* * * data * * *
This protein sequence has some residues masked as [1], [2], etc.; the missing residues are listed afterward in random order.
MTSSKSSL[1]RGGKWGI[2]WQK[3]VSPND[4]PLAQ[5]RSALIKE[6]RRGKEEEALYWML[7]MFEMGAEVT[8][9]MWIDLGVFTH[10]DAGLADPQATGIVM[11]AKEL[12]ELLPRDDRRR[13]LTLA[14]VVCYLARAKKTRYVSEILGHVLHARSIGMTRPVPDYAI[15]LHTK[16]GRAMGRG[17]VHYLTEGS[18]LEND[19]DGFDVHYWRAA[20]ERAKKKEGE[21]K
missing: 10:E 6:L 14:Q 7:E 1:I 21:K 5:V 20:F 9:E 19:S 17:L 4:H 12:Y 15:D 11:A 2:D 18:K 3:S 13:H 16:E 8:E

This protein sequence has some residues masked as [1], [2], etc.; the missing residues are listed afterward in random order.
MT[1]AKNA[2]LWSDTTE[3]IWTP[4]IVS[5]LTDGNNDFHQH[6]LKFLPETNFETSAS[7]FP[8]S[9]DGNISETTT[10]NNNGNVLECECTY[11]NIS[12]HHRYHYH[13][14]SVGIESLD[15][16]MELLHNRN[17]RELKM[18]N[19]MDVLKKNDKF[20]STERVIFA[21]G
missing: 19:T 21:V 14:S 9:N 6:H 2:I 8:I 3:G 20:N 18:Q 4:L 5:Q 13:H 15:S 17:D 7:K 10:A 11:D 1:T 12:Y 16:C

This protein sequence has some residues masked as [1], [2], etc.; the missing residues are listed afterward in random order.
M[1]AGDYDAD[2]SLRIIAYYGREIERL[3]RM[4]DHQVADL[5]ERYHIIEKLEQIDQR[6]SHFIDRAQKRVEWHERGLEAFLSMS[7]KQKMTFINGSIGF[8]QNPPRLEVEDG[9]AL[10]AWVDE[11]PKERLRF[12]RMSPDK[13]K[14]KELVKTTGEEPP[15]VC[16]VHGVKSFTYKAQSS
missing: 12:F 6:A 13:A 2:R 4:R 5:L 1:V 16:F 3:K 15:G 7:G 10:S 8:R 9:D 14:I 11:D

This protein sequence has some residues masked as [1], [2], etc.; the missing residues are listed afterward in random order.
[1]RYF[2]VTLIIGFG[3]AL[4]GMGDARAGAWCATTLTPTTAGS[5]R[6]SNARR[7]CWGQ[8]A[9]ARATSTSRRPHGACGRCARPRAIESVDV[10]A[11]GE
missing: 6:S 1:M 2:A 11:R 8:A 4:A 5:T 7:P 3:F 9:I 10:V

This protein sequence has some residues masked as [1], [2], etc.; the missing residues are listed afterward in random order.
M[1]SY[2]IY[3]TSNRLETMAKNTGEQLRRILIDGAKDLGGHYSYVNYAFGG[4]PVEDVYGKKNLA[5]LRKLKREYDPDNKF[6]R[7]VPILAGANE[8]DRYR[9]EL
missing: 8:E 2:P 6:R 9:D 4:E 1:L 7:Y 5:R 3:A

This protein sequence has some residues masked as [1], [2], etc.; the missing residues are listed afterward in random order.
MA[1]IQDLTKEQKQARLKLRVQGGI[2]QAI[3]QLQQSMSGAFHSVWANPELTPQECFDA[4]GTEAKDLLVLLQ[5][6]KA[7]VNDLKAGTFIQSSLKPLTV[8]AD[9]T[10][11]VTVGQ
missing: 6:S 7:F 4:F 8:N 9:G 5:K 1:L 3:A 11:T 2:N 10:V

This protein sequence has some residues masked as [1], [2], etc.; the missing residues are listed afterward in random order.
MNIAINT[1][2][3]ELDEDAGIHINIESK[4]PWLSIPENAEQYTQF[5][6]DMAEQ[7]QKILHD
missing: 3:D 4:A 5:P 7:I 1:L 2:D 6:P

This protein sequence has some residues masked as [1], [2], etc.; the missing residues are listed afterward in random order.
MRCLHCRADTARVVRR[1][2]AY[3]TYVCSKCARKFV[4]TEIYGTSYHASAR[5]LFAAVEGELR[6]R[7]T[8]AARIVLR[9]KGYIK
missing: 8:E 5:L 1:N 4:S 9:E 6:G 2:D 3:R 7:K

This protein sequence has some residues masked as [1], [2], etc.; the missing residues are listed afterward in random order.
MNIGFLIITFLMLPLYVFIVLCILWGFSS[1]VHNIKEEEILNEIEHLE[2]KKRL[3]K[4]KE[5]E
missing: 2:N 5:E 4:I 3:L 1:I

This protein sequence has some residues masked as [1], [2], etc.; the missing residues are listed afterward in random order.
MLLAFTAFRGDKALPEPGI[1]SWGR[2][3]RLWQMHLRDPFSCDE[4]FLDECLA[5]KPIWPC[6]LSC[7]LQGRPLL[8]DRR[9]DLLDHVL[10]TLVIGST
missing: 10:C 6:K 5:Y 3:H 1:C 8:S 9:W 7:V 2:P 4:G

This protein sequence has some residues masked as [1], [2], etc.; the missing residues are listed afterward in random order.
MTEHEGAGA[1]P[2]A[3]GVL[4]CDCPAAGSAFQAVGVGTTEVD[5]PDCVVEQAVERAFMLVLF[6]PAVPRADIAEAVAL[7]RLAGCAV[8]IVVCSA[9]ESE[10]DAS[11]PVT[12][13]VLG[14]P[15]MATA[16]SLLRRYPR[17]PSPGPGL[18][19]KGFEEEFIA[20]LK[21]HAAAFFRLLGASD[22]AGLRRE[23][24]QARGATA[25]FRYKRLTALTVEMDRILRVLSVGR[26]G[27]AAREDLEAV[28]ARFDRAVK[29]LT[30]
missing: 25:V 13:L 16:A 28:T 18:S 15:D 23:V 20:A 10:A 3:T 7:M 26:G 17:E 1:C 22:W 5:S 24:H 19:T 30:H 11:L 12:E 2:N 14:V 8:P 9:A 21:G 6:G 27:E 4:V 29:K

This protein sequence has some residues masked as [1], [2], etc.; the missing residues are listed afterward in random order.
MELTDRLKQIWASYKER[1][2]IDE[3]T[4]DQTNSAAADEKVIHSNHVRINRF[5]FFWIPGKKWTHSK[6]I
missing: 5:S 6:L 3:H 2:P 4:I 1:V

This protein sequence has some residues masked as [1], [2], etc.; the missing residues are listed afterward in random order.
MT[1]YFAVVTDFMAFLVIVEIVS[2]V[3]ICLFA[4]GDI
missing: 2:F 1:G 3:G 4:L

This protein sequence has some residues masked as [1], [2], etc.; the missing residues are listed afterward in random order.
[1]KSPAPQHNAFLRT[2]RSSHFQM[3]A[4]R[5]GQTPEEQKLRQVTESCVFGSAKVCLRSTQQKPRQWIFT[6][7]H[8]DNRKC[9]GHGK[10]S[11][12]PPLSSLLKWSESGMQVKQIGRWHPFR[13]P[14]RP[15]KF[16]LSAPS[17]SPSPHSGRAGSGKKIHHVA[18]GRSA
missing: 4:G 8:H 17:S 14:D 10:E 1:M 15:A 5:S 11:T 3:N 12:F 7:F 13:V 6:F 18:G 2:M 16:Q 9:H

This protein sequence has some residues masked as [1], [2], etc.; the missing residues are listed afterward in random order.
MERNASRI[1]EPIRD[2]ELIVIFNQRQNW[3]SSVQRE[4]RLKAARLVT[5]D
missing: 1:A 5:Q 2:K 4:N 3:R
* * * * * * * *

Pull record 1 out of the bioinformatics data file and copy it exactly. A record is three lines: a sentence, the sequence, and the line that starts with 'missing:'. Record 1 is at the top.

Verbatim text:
This protein sequence has some residues masked as [1], [2], etc.; the missing residues are listed afterward in random order.
MTSSKSSL[1]RGGKWGI[2]WQK[3]VSPND[4]PLAQ[5]RSALIKE[6]RRGKEEEALYWML[7]MFEMGAEVT[8][9]MWIDLGVFTH[10]DAGLADPQATGIVM[11]AKEL[12]ELLPRDDRRR[13]LTLA[14]VVCYLARAKKTRYVSEILGHVLHARSIGMTRPVPDYAI[15]LHTK[16]GRAMGRG[17]VHYLTEGS[18]LEND[19]DGFDVHYWRAA[20]ERAKKKEGE[21]K
missing: 10:E 6:L 14:Q 7:E 1:I 21:K 5:V 20:F 9:E 19:S 17:L 4:H 12:Y 15:D 11:A 2:D 18:K 3:S 13:H 16:E 8:E